nsenter -t $pid_netns3 -u hostname netns3
nsenter -t $pid_netns4 -u hostname netns4
nsenter -t $pid_netns5 -u hostname netns5

#set up veth devices 
ip link add veth11 netns $pid_netns1 type veth peer name veth13 netns $pid_netns3
ip link add veth22 netns $pid_netns2 type veth peer name veth23 netns $pid_netns3
ip link add veth44 netns $pid_netns4 type veth peer name veth43 netns $pid_netns3
ip link add veth55 netns $pid_netns5 type veth peer name veth53 netns $pid_netns3

# Assign IP addresses and set the devices up 
nsenter -t $pid_netns1 -u -n /bin/bash
ip addr add 192.168.5.1/24 brd 192.168.5.255 dev veth11
ip link set veth11 up
ip link set lo up
exit
nsenter -t $pid_netns2 -u -n /bin/bash
ip addr add 192.168.5.2/24 brd 192.168.5.255 dev veth22
ip link set veth22 up
ip link set lo up
exit
nsenter -t $pid_netns4 -u -n /bin/bash
ip addr add 192.168.5.4/24 brd 192.168.5.255 dev veth44
ip link set veth44 up
ip link set lo up
exit
nsenter -t $pid_netns5 -u -n /bin/bash
ip addr add 192.168.5.5/24 brd 192.168.5.255 dev veth55
ip link set veth55 up
ip link set lo up
exit

# set up the bridge 
nsenter -t $pid_netns3 -u -n /bin/bash
brctl addbr brx  
ip link set brx up
ip link set veth13 up
ip link set veth23 up
ip link set veth43 up
ip link set veth53 up
brctl addif brx veth13
brctl addif brx veth23
brctl addif brx veth43
brctl addif brx veth53
exit

lsns -t net -t uts

 
We expect that we can ping from each namespace to all the others. We open a subshell window (see the third post of the series), enter namespace netns5 there and ping e.g. netns2:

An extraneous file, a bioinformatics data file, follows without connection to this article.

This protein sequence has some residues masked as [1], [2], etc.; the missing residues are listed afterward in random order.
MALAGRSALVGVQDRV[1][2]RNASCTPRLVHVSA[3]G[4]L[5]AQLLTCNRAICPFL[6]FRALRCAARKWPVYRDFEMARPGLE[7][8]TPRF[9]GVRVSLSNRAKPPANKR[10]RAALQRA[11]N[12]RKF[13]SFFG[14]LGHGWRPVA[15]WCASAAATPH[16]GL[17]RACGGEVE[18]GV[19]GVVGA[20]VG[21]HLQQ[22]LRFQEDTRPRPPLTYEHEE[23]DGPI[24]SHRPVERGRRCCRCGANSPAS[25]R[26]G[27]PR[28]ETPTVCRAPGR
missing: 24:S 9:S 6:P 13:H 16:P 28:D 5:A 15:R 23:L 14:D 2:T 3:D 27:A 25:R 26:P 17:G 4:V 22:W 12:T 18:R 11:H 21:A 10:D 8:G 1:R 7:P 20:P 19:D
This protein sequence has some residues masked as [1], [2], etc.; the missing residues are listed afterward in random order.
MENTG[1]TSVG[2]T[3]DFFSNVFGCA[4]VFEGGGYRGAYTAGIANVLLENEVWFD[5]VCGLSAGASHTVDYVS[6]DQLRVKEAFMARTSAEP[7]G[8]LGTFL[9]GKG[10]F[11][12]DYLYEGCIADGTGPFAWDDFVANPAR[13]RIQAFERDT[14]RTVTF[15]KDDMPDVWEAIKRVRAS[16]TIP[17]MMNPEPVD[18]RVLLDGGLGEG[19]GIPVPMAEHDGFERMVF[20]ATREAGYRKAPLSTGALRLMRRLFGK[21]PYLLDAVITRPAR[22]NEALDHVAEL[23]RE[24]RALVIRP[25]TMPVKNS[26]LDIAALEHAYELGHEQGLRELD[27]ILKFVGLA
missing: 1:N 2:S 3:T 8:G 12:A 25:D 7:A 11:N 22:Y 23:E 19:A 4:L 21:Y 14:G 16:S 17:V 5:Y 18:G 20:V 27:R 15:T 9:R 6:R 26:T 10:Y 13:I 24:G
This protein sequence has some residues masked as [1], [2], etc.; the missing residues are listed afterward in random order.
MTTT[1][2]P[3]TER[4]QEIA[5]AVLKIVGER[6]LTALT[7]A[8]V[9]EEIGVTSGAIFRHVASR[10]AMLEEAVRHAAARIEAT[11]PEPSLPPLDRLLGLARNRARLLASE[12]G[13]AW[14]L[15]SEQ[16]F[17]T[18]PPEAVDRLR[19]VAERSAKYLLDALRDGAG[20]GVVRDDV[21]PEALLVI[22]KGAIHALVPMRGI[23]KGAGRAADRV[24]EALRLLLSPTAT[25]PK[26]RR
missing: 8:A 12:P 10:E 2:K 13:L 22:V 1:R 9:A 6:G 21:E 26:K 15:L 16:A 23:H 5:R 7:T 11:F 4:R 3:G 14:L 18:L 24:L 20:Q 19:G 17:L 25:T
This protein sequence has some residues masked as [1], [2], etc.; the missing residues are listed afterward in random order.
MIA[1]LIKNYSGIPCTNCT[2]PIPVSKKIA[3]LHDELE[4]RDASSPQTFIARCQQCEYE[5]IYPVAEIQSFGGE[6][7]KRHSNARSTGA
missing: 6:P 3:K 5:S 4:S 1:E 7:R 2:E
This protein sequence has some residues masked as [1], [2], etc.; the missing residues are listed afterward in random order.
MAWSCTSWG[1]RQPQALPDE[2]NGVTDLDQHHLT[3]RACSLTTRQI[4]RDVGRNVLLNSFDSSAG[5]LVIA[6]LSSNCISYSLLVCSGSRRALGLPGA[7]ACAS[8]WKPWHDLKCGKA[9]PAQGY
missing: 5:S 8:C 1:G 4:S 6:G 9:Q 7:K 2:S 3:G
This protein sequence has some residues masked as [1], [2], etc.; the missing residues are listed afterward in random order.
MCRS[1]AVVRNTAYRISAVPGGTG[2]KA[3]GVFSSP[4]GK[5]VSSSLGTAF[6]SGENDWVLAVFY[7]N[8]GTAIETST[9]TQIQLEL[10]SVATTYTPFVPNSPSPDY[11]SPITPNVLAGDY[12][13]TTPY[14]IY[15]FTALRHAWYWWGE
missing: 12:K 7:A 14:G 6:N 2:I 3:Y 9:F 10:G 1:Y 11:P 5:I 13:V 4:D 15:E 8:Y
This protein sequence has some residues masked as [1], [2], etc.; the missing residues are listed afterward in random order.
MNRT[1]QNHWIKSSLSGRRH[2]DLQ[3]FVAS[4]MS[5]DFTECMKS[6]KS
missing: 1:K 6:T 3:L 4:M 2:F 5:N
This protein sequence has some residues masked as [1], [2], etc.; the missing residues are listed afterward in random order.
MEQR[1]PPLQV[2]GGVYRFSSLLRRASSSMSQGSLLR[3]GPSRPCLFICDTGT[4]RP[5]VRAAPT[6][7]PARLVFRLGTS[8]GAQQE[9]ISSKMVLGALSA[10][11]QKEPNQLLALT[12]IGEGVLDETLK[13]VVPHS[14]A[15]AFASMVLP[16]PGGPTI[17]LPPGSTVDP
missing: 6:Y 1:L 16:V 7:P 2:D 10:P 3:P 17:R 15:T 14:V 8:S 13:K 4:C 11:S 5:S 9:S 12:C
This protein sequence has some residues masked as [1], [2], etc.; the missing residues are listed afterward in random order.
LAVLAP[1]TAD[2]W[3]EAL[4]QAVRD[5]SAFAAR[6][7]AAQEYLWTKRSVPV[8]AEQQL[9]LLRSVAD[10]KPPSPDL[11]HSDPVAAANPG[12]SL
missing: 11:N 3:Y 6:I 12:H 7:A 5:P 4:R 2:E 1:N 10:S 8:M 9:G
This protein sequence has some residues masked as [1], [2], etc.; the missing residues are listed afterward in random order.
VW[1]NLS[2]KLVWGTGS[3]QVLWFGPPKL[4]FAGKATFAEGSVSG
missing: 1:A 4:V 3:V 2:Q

mytux:~
# nsenter -t $pid_netns5 -u -n /bin/bash
netns5:~ # ping 192.168.5.2 -c2
PING 192.168.5.2 (192.168.5.2) 56(84) bytes of data.
64 bytes from 192.168.5.2: icmp_seq=1 ttl=64 time=0.031 ms
64 bytes from 192.168.5.2: icmp_seq=2 ttl=64 time=0.029 ms

--- 192.168.5.2 ping statistics ---
2 packets transmitted, 2 received, 0% packet loss, time 999ms                                        
rtt min/avg/max/mdev = 0.029/0.030/0.031/0.001 ms                                                    

So far so good.

Create and isolate two VLANs for two groups of network namespaces (or containers) via proper port configuration of a Linux bridge

We have not set up the ports of our bridge, yet, to handle different VLANs. A look into the rules discussed in the last post provides the necessary information, and we execute the following commands:

  
# set up 2 VLANs  
nsenter -t $pid_netns3 -u -n /bin/bash
ip link set dev brx type bridge vlan_filtering 1
bridge vlan add vid 10 pvid untagged dev veth13
bridge vlan add vid 10 pvid untagged dev veth23
bridge vlan add vid 20 pvid untagged dev veth43
bridge vlan add vid 20 pvid untagged dev veth53
bridge vlan del vid 1 dev brx self
bridge vlan del vid 1 dev veth13
bridge vlan del vid 1 dev veth23
bridge vlan del vid 1 dev veth43
bridge vlan del vid 1 dev veth53
bridge vlan show 
exit

Note:

For working on the bridge's Ethernet interface itself we need the "self" string.

Question: Where must and will VLAN tags be attached to network packets - inside or/and outside the bridge?
Answer: In our present scenario inside the bridge, only.

This is consistent with using the option "untagged" at all ports: Outside the bridge there are only untagged Ethernet packets.

The command "bridge VLAN show" gives us an overview over our VLAN settings and the corresponding port configuration:

netns3:~ # bridge vlan show
port    vlan ids
veth13   10 PVID Egress Untagged

veth23   10 PVID Egress Untagged

veth43   20 PVID Egress Untagged

veth53   20 PVID Egress Untagged

brx     None
netns3:~ # 

In our setup VID 10 corresponds to the "green" VLAN and VID 20 to the "pink" one.